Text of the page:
The contentious issue of school choice is set to be a flashpoint at the Texas legislature, with several bills already filed and many more expected to come before the filing deadline in March.
Speaking in favor of school choice for Texas families at an event in Corpus Christi on Tuesday, Gov. Greg Abbott touted the increase in teacher salaries and public school district budgets under his administration. He noted, however, that funding was not the only critical issue in education.
“It’d be wrong if we said that more money always leads to better results. It just doesn’t,” he said, before highlighting the grievances of parents who feel trapped in their school district, many of whom are frustrated by poor student outcomes and a perceived ideological bias in curriculums.
“Schools are for education, not indoctrination,” said Abbott.
That sentiment was echoed by a spokesperson for Dallas Jewish Conservatives, who told The Dallas Express, “We’ve seen an uptick in liberal ideology, gender fluidity, [Critical Race Theory], and the sexualization of our youth taking place in public schools.”
“Many people think that private and charter schools offer a much better education and do a better job at allocating resources and dollars for programs and tools that kids really need,” he added.
Such issues have animated parents and education activists around the state, including in North Texas, where the Dallas Independent School District (DISD), even with a $2.2 billion budget, could not manage to graduate more than 81.1% of its Class of 2022 on time and had only 41% of its students score at grade level on last year’s STAAR exam, despite the best efforts of its hardworking teachers.
Rep. Matt Shaheen (R-Plano) filed a bill last Friday that would create privately-sponsored education savings accounts for low-income families looking to put their children in private schools.
“This is a separate fund from money budgeted for our public school system and it is my hope that this legislation will transform the trajectory of students from challenging backgrounds,” Shaheen explained.
Another bill, filed by Sen. Mayes Middleton (R-Galveston), would allocate taxpayer dollars to some families to pay for private school tuition and education-related therapies.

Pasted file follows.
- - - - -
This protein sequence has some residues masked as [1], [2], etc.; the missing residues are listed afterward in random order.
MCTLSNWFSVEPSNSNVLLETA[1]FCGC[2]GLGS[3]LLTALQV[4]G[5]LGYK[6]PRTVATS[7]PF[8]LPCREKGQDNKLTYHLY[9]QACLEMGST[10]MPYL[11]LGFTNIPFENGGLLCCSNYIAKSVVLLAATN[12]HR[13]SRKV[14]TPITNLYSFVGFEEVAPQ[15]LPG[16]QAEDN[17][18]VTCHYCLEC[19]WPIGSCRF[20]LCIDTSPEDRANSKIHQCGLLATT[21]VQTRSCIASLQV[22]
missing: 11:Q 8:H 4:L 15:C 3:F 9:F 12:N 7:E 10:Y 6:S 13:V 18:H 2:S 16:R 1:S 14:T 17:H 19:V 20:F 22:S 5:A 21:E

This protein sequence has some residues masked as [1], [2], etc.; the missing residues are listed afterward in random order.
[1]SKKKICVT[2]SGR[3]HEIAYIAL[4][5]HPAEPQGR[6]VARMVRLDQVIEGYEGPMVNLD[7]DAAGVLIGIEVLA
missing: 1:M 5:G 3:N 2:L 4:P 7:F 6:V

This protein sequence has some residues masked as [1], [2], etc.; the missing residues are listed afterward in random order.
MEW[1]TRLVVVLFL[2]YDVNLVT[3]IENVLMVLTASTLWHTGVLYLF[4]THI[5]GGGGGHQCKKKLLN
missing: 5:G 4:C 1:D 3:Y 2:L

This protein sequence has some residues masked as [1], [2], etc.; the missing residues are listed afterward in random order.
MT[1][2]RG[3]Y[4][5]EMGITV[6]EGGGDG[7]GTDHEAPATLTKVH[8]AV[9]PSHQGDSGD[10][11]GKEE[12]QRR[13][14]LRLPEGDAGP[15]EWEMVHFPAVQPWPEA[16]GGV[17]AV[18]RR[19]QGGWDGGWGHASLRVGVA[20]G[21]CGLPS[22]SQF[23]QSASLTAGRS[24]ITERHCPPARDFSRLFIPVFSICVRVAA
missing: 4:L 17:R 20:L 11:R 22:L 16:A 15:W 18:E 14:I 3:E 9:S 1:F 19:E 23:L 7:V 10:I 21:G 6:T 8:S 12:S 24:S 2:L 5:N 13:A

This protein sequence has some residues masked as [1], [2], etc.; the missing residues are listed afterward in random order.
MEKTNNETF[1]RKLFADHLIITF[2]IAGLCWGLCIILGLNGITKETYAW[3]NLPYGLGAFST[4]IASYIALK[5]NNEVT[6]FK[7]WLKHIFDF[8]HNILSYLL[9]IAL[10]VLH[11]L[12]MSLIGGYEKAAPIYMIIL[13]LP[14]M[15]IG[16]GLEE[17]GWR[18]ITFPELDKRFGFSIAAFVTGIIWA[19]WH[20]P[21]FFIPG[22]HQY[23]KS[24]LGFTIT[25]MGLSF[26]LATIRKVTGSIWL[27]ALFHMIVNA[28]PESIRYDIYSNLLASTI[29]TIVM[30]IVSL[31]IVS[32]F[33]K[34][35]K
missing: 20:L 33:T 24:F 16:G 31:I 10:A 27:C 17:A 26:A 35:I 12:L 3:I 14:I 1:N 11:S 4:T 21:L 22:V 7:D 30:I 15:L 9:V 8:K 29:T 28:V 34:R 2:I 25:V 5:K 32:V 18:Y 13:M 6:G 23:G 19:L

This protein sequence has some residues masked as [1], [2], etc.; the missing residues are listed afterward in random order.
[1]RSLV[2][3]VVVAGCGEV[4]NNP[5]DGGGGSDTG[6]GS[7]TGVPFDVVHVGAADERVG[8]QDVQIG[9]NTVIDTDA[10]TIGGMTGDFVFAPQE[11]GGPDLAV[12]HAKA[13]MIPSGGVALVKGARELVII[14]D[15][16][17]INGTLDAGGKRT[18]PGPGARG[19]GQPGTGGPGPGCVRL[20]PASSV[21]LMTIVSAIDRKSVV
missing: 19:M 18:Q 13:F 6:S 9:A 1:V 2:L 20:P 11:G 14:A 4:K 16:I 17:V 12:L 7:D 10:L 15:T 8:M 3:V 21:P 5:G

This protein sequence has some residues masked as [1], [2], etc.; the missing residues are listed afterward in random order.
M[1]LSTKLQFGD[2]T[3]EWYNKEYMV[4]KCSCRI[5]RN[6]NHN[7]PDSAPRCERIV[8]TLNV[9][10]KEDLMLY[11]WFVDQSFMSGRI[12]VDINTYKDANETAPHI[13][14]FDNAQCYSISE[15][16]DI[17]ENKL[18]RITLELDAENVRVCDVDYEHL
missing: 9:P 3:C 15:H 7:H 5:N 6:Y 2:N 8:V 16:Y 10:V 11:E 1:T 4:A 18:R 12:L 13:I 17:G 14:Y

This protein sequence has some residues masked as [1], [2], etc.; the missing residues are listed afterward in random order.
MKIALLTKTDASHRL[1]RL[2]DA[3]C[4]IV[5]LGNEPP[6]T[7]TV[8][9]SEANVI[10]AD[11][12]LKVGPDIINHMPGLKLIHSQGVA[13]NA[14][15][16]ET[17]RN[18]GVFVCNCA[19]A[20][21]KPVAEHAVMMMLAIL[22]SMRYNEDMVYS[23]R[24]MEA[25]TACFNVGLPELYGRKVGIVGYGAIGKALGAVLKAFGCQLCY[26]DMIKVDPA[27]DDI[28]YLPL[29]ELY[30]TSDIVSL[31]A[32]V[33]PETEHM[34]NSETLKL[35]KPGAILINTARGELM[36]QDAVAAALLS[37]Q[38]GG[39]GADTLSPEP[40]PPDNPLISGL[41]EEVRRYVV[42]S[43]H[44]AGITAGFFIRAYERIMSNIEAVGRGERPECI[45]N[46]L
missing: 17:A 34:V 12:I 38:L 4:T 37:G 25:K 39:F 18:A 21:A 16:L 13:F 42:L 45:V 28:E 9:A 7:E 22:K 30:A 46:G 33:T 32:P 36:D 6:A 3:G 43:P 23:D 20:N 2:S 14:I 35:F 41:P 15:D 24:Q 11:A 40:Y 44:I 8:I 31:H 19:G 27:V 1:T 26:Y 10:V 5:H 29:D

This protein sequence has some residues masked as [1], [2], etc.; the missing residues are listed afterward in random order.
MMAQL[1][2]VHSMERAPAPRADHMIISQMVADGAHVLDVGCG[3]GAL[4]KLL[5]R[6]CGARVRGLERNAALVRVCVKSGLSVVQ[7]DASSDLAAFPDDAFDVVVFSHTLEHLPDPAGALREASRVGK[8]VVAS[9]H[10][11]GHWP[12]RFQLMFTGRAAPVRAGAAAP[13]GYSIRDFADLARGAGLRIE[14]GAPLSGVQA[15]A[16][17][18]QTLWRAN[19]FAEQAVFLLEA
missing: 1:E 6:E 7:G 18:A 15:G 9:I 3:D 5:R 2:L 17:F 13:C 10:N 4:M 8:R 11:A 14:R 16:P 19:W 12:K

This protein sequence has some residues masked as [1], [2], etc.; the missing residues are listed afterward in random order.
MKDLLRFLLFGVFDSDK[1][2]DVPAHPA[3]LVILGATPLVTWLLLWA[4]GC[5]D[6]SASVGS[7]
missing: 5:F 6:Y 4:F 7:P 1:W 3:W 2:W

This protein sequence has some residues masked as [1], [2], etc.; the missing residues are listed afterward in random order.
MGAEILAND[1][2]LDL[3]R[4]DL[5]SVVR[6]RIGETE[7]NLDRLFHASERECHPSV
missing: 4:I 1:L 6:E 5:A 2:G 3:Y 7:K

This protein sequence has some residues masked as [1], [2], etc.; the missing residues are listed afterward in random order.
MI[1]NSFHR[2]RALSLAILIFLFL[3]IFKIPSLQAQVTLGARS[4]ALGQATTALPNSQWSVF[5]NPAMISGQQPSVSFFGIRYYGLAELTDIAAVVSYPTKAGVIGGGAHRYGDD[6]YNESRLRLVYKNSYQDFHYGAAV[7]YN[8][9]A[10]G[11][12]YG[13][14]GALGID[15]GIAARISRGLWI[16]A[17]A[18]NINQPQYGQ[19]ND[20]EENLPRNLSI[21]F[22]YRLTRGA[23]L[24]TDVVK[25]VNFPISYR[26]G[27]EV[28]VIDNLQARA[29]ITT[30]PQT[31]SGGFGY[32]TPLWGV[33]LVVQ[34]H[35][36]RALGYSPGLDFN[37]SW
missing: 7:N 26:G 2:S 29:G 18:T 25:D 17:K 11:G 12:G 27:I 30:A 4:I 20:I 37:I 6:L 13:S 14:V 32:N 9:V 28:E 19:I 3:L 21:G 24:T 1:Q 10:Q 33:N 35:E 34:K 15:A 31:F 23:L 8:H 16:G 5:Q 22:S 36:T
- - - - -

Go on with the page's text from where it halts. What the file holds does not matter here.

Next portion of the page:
When asked if his bill would lead to public schools losing funding, Middleton suggested, “Every single public school student will continue to be 100% funded. It doesn’t change those formulas at all. What this does do is empower parents who want something different.”
In Texas, state taxpayer funding for public education is determined by the “number of students in average daily attendance” instead of a fixed budget for school districts across the board.
Still, some opponents of school choice fear that more students attending private schools would force smaller districts in rural Texas to make budget cuts.
“When you lose enrollment, you have less money and have to make adjustments,” said Michael Lee, executive director of the Texas Association of Rural Schools. “The only way you can do that is through personnel cuts.”
Rep. Ken King (R-Canadian) agrees, having previously promised to fight any bill that includes taxpayer-funded education “vouchers” for private school tuition. King represents a rural district that wraps around the Northeast outskirts of Amarillo to the Southwest side of Lubbock.
“If I have anything to say about it, it’s dead on arrival,” King said last year at an event. “It’s horrible for rural Texas. It’s horrible for all of Texas.”
Teacher unions and many Democratic state lawmakers have also typically been weary of alternatives to taxpayer-funded public schools.
Rena Honea, president of Alliance/AFT, the teacher union representing DISD educators, told The Dallas Express, “The real school choice this Legislature has is whether to fund our real public schools appropriately or further starve them by implementing private and charter school voucher schemes.”
She cited a poll that found roughly 89% of Texans were satisfied with their local public school and supported increasing teacher pay.
“All of that is endangered when we pull money out of public education and give it to private schools,” she claimed.
Gov. Abbott concluded his remarks on Tuesday with a fiery endorsement of school choice:
“Hundreds of thousands of people move to Texas every year because of the freedom and opportunity that Texas provides—and because in Texas, we don’t like government running our lives. Parents know that same freedom and opportunity should apply to their children’s education.”
Lt. Gov. Dan Patrick has also offered ringing endorsements of advancing school choice, denying the idea that the programs would negatively impact rural schools, as previously reported by The Dallas Express.